NFB’s Selwyn Jacob Honoured
(October 10, 2019 – Toronto, ON) Trinidad-born, Canadian producer-director Selwyn Jacob has been given an honorary degree from Dalhousie University. The announcement from the National Film Board of Canada was made on October 8 from the NFB’s Vancouver office where Jacob is Pacific and Yukon Studio producer.
Jacob came to Canada in 1968 to attend the University of Alberta in Edmonton. After graduation, he completed a master’s degree in film studies at the University of Southern California School of Cinematic Arts. Since the early 1980s, his work has explored the experiences of Black Canadians as well as other stories from Canada’s multicultural communities; first as a trailblazing independent director―and the first Black Albertan director―and then as a producer with the NFB in Vancouver.
His first documentary film was made in 1984 and was about Canada’s most northerly all-black community. We Remember Amber Valley was about Black immigrants from Oklahoma who settled the area between 1910 and 1912. It became known throughout northern Alberta in part because of its baseball team. Jacob’s film documents the arrival of the settlers, the establishment of the community and its decline in the 1950s.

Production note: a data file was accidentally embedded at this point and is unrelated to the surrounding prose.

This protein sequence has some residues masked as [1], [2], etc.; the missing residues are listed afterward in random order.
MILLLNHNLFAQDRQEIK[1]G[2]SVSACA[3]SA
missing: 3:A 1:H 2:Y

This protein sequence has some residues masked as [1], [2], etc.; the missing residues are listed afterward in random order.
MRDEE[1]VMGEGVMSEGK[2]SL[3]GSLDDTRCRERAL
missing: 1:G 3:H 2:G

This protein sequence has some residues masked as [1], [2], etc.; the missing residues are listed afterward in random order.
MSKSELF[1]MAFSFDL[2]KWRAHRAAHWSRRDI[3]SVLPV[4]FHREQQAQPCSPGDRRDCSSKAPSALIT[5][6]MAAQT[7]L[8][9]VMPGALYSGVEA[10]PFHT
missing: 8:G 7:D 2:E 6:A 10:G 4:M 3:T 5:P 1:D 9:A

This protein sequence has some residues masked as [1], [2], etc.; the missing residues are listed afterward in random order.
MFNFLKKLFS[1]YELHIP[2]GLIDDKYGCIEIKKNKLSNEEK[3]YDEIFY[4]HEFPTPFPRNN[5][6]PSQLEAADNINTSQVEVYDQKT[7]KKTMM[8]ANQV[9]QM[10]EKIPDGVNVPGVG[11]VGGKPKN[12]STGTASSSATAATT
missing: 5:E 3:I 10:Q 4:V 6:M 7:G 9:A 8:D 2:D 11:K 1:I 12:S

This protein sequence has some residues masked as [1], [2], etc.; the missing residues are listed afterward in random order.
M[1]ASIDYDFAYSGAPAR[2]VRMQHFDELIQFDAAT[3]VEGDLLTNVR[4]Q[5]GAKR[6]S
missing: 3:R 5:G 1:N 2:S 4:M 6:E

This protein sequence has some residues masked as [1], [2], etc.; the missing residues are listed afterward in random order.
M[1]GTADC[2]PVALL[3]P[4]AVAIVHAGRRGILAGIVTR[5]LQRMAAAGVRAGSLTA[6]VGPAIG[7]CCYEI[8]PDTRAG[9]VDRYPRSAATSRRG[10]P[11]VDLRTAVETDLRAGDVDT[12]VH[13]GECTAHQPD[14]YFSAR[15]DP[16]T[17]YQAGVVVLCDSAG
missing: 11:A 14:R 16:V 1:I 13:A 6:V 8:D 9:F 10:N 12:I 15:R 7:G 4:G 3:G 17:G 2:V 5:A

He has produced such acclaimed NFB works as Cheryl Foggo’s The Journey of Lesra Martin, a 2002 documentary about a Canadian youth who helped to free Rubin “Hurricane” Carter; Ling Chiu’s From Harling Point (2003), about the first Chinese cemetery in Canada; Mighty Jerome (2010), Charles Officer’s Leo- and Emmy-award-winning portrait of Black Vancouver track-and-field star Harry Jerome; as well as Inuvialuit filmmaker Dennis Allen’s Crazywater, a 2013 exploration of substance abuse among First Nations people.
Mina Shum’s feature documentary Ninth Floor, about the Sir George Williams Riot of 1969, was a story that Jacob had wanted to bring to the screen for decades, since his own student days. His most recent productions include another award-winning doc, Baljit Sangra’s 2019 Because We Are Girls (pictured above). The feature documentary had its World Premiere at the Hot Docs festival in Toronto in May 2019. It follows Indo-Canadian sisters who spent years trying to find justice after they had suffered childhood sexual abuse from their cousin.
In addition to the honorary degree from Dalhousie University, Selwyn Jacob was given an Outstanding Achievement Award from the Film and Video Arts Society of Alberta and an Honorary Alumni Award from the University of Alberta for community contribution.
Also see: Selwyn Jacob’s filmography.